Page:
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A new report issued by the law firm Amsterdam & Partners, representing the government of the Democratic Republic of Congo according to Barron’s, accuses Apple, Intel, Sony, Motorola, Lockheed Martin and others of buying tin, tantalum, tungsten and gold from Rwanda that “have been smuggled from the DRC, in a context of violent exploitation.” The new update 53-page report from Amsterdam & Partners is particularly pointed with lengthy accusations against Apple and the predominant upstream due diligence scheme ITSCI:

“Due diligence teams from big tech companies such as Apple, Intel, Sony, Motorola & Lockheed Martin have also been informed that the minerals purchased from Rwanda have been smuggled from the DRC, in a context of violent exploitation. These minerals are therefore neither ‘conflict-free’ nor legally procured, yet tech companies use them anyhow to manufacture their products, from laptops to airplanes. Ironically, Rwanda is portrayed as a safe and efficient trading hub in the mineral supply chain. Consumers have been led to believe that their iPhones and Sony earbuds have not helped finance war in Africa’s Great Lakes region if they are made with metals exported from Rwanda…

Individuals working for industry-led regulators, downstream companies on the supply chain and third-party auditors, are therefore liable for knowingly profiting from the commercialization of trafficked materials. Given the extensive evidence of laundering that has been documented by investigators from the United Nations and the NGO Global Witness, these parties risk liability for racketeering, aiding and abetting, trade-based money laundering and fraudulently misrepresenting the origin of the minerals they purchase in Securities and Exchange Commission disclosures.”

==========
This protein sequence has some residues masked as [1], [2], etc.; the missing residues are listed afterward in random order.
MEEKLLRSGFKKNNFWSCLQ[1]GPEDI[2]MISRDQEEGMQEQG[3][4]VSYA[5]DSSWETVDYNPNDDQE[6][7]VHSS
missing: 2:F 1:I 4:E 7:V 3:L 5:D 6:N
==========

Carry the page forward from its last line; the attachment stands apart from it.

These minerals are called “conflict minerals” by the US SEC, the EU and the OECD. In the US, publicly-traded companies are required to report on their use of conflict minerals in products sold, and the due diligence efforts undertaken to determine the source of the minerals and if they were mined or processed in facilities that fund armed groups that contribute to civil unrest and violence in central Africa. The SEC’s final rule on conflict minerals was published in November 2012 and the first disclosures were filed in 2014. Since that time, reports occasionally surface claims that illicit ore/minerals are entering the supply chain and escaping identification by the various minerals due diligence schemes/mechanisms.

Reports such as this create reputational risks for companies named, but the current era of greenwashing could mean more risks/liabilities for those identified. It is possible that organizations and auditors involved in conflict minerals due diligence activities could also feel more heat as well. Even though this marks the tenth year of conflict mineral disclosures, it would be prudent to view it through the lens of potential greenwashing risks this year. There’s still a month before the SEC regulatory deadline.

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The Editor

Lawrence Heim has been practicing in the field of ESG management for almost 40 years. He began his career as a legal assistant in the Environmental Practice of Vinson & Elkins working for a partner who is nationally recognized and an adjunct professor of environmental law at the University of Texas Law School. He moved into technical environmental consulting with ENSR Consulting & Engineering at the height of environmental regulatory development, working across a range of disciplines. He was one… View Profile